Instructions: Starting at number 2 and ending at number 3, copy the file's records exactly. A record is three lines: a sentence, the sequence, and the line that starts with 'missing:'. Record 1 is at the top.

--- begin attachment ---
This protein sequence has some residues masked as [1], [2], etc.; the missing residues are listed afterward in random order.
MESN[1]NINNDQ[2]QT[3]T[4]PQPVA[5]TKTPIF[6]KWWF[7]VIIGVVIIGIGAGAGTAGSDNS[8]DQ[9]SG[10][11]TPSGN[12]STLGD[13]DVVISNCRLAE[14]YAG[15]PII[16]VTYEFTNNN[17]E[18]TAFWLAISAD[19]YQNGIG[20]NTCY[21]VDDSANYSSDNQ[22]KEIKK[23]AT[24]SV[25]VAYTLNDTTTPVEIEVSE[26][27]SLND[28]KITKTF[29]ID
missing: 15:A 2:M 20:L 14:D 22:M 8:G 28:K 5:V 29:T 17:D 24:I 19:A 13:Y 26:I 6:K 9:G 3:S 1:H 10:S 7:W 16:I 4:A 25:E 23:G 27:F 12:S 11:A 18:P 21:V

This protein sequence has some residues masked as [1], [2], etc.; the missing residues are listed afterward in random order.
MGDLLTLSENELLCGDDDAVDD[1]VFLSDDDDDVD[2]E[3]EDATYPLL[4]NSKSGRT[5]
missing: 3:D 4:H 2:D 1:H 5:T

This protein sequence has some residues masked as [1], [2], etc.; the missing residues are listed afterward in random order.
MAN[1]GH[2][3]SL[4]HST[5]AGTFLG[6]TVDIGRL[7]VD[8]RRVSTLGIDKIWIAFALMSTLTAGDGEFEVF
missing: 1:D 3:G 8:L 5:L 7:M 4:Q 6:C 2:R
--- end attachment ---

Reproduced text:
This protein sequence has some residues masked as [1], [2], etc.; the missing residues are listed afterward in random order.
MGDLLTLSENELLCGDDDAVDD[1]VFLSDDDDDVD[2]E[3]EDATYPLL[4]NSKSGRT[5]
missing: 3:D 4:H 2:D 1:H 5:T

This protein sequence has some residues masked as [1], [2], etc.; the missing residues are listed afterward in random order.
MAN[1]GH[2][3]SL[4]HST[5]AGTFLG[6]TVDIGRL[7]VD[8]RRVSTLGIDKIWIAFALMSTLTAGDGEFEVF
missing: 1:D 3:G 8:L 5:L 7:M 4:Q 6:C 2:R